During a Monday legislative hearing, Italian central banker Piero Cipollone defended the idea of a digital euro. When Panetta leaves the European Central Bank (ECB)’s executive board in November, Cipollone is asking for permission to take over as the institution’s top official in charge of central bank digital currency (CBDC), Fabio Panetta. Cipollone, who has served as the deputy governor of the Bank of Italy since 2020, is the only applicant for the role. His Monday comments imply that he won’t veer far from the current ECB digital currency policies.
A digital euro would “reinforce the ability to pay with public money throughout Europe with a technology and infrastructure that is based in Europe,” Cipollone told the Economic and Monetary Affairs Committee of the European Parliament. He promised accessibility, offline capabilities, and “excellent solutions” to safeguard privacy. The ECB and the eurozone’s finance ministers have already approved Cipollone’s eight-year tenure, making his appointment to the role all but guaranteed.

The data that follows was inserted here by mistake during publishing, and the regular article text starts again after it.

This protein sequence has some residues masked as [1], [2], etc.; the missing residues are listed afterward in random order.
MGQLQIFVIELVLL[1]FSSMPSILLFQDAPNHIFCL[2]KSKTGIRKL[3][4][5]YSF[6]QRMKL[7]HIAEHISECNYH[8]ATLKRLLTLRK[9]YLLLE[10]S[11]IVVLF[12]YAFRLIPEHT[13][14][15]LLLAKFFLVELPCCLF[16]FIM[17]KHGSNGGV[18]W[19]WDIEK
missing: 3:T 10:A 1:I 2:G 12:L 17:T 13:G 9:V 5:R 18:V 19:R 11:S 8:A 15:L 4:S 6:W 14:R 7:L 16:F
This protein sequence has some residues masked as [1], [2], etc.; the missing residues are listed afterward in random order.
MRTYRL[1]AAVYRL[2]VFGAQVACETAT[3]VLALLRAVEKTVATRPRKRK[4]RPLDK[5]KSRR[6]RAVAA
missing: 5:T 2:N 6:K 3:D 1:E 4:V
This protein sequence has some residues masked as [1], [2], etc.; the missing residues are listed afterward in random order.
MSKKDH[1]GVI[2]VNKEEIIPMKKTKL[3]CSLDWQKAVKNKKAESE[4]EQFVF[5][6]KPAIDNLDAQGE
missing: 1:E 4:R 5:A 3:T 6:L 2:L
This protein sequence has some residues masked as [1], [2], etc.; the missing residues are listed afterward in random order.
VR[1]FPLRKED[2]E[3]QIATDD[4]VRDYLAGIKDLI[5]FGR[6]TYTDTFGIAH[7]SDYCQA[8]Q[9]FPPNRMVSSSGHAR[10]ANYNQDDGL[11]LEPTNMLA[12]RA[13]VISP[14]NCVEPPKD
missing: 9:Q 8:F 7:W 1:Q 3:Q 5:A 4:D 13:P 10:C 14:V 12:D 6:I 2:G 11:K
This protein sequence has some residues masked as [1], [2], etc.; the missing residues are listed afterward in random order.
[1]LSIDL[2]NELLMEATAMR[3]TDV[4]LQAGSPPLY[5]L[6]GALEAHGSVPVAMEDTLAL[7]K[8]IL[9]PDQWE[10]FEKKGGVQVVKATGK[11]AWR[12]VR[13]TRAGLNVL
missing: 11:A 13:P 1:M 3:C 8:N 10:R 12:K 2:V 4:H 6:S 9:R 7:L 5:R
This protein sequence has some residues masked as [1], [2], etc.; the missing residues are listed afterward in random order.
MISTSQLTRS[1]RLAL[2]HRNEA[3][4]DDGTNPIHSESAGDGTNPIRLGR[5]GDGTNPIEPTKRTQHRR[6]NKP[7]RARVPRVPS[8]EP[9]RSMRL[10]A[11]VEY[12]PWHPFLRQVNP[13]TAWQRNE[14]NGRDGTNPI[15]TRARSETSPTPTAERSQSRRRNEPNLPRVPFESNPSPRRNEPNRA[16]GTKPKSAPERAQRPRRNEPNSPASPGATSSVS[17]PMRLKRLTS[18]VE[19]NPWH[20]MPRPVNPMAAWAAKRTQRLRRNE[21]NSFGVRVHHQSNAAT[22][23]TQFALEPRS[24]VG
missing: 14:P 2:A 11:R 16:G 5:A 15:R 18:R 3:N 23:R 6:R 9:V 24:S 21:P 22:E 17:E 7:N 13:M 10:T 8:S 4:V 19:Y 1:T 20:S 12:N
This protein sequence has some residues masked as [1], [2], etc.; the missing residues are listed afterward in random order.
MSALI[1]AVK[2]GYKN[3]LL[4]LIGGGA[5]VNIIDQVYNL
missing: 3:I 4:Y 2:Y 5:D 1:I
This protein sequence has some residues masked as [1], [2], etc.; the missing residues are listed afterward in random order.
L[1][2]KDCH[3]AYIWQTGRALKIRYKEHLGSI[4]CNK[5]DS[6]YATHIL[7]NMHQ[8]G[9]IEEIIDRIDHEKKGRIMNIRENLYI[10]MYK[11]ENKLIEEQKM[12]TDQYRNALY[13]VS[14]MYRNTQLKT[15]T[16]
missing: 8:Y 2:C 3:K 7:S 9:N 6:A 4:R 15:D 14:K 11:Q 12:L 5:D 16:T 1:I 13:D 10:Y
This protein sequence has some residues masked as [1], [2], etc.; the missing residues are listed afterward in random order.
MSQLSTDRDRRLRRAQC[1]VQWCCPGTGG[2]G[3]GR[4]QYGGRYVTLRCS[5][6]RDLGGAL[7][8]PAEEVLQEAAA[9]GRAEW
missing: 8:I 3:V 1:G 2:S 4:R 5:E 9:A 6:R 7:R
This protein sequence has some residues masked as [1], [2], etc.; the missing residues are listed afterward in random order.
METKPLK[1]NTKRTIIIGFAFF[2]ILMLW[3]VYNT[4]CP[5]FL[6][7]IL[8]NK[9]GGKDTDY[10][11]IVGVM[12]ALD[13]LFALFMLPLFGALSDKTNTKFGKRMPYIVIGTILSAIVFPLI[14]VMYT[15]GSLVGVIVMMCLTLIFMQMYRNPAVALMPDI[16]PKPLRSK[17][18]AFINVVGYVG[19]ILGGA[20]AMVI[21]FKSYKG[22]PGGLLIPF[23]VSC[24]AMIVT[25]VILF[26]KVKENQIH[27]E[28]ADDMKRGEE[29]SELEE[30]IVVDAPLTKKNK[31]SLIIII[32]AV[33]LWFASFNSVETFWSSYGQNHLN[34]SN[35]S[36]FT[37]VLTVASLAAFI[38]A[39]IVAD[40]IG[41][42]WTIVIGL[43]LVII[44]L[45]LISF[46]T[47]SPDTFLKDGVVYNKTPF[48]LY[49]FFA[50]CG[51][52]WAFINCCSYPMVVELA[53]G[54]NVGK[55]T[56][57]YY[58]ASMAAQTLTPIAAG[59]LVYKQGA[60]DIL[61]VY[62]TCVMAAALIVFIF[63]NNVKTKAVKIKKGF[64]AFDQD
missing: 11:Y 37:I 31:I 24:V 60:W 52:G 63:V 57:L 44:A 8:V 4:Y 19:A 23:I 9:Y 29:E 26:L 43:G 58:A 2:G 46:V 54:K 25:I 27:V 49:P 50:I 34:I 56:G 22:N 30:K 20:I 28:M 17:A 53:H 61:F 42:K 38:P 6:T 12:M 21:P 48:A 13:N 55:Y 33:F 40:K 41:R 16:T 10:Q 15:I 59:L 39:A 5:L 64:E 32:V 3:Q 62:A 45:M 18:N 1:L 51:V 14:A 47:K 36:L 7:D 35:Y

Panetta has previously referred to private cryptocurrencies as a greed-driven Ponzi scheme and has also overseen ECB work on a digital euro amid strong skepticism from lawmakers over the project’s advantages for everyday consumers. In response to a previous written query from MPs, Cipollone claimed that blockchain developments carry “significant risks,” but that these risks may be handled by taking steps such as placing holding limitations on citizens. a cross-party group of EU parliamentarians urged the ECB to hold off on making any decisions about a retail CBDC until they could come to an agreement on legislative restrictions in contentious areas like privacy.